The Effect of Summer Harvesting of Phragmites australis on Growth Characteristics and Rhizome Resource Storage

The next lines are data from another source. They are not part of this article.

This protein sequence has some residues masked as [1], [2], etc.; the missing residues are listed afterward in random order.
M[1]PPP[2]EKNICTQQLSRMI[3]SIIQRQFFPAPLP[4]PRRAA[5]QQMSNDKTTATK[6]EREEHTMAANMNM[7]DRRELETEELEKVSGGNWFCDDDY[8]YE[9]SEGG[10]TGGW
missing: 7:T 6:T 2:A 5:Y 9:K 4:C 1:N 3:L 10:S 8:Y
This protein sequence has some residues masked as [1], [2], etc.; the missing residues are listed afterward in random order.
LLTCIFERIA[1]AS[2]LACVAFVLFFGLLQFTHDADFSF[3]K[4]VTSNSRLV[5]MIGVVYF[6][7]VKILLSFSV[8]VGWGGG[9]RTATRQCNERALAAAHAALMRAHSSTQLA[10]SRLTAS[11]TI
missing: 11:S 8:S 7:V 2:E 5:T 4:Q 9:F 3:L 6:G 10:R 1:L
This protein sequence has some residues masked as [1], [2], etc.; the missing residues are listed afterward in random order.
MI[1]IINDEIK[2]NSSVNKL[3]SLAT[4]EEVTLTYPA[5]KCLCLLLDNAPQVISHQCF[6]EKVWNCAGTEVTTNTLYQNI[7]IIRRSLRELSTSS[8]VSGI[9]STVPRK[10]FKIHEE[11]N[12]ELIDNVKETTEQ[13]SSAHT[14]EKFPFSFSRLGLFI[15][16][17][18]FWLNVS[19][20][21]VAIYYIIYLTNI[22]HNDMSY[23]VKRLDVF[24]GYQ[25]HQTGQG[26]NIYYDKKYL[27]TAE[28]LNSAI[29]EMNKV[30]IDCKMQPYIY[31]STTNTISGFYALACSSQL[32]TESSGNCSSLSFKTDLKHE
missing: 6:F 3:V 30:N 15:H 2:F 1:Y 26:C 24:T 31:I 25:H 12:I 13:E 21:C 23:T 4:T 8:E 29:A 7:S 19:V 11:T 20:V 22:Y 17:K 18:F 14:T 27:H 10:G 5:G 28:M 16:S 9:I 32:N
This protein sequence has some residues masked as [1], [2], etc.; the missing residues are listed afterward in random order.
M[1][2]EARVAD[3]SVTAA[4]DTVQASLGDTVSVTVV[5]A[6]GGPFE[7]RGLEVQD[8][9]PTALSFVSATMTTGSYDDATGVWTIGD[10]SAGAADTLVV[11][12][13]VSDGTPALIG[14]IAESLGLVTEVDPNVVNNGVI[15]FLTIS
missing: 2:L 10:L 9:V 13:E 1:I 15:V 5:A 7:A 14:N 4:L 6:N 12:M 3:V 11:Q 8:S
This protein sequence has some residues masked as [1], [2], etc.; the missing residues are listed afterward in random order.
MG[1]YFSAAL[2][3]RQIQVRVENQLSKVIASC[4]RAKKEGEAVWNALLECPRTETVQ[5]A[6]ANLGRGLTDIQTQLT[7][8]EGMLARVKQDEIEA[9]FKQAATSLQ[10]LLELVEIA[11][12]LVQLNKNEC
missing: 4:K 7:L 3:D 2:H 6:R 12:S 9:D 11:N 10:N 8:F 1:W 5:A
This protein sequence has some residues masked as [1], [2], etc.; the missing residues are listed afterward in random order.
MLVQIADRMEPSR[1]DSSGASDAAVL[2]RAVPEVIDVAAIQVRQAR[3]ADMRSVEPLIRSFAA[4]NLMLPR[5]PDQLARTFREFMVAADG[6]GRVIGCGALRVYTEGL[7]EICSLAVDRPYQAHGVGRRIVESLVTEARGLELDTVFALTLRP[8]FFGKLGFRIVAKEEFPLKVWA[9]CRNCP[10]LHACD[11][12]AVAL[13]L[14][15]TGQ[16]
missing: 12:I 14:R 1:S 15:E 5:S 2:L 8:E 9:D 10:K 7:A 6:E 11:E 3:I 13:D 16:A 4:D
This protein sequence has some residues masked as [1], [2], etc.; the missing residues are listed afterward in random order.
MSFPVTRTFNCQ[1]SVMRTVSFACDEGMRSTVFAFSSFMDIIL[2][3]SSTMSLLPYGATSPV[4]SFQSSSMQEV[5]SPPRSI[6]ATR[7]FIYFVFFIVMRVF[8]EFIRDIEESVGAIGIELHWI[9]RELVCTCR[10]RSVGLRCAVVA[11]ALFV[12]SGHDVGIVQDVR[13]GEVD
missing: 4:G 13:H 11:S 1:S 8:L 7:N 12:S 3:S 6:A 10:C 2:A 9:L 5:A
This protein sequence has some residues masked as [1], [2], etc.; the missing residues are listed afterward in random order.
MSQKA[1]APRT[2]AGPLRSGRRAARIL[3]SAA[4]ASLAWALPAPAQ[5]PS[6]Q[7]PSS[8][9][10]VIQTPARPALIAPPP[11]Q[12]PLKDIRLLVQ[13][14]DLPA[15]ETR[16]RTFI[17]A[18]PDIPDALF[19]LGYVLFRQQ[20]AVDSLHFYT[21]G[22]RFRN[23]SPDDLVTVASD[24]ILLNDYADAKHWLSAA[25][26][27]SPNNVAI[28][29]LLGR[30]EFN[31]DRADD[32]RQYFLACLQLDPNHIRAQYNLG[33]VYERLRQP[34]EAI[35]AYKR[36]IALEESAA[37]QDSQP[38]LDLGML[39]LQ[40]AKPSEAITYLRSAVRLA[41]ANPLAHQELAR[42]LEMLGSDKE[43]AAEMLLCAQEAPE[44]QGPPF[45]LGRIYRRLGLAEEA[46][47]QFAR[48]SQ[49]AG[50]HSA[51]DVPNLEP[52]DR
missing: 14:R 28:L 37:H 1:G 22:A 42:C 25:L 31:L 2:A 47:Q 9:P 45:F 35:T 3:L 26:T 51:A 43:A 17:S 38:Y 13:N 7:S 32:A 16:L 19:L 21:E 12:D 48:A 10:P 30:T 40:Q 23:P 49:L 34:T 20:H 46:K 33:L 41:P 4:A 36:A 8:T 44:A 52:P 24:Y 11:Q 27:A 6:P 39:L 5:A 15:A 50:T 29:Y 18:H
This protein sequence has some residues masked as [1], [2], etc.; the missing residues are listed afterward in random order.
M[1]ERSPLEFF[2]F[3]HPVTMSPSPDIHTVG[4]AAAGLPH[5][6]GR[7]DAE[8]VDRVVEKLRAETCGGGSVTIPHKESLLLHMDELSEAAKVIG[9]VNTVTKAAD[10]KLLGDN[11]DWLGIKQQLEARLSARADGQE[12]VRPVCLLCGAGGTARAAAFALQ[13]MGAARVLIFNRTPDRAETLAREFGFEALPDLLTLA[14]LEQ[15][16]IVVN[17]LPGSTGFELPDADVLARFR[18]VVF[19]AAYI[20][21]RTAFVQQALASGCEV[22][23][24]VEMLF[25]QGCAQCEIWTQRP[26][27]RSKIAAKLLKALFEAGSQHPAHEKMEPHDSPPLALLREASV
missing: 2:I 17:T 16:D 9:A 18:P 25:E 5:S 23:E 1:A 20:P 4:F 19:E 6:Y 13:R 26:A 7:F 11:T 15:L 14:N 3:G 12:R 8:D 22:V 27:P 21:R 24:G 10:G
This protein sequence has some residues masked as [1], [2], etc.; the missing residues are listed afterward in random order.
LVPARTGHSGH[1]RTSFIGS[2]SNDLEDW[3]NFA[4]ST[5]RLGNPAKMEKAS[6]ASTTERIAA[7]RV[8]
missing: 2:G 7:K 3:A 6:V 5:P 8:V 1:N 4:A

The effect of harvesting the aboveground biomass on the growth of Phragmites australis in the subsequent growing season was investigated following cutting in June or July. Seasonal changes in rhizome biomass and total nonstructural carbohydrate (TNC) in seven age categories, from newly formed to six-years-old, were monitored for the two treatment stands and a control stand. The growth of the stands, as indicated by the aboveground biomass, showed a significant decline due to cutting in June but did not show a significant difference due to cutting in July, compared to that of the control stand. The timing of harvesting of aboveground biomass affected the annual rhizome resource allocation. A similar trend was observed for the pattern of resource allocation, as described by biomass variation of different rhizome-age categories for July-cut and control stands. However, the biomass of June-harvested rhizome categories tended to be smaller than the other two stands, indicating substantially reduced resource storage as a direct result of harvesting the aboveground biomass during the previous growing season. This implies that cutting of aboveground biomass in June is a better option for control of P. australis stands than cutting later in summer.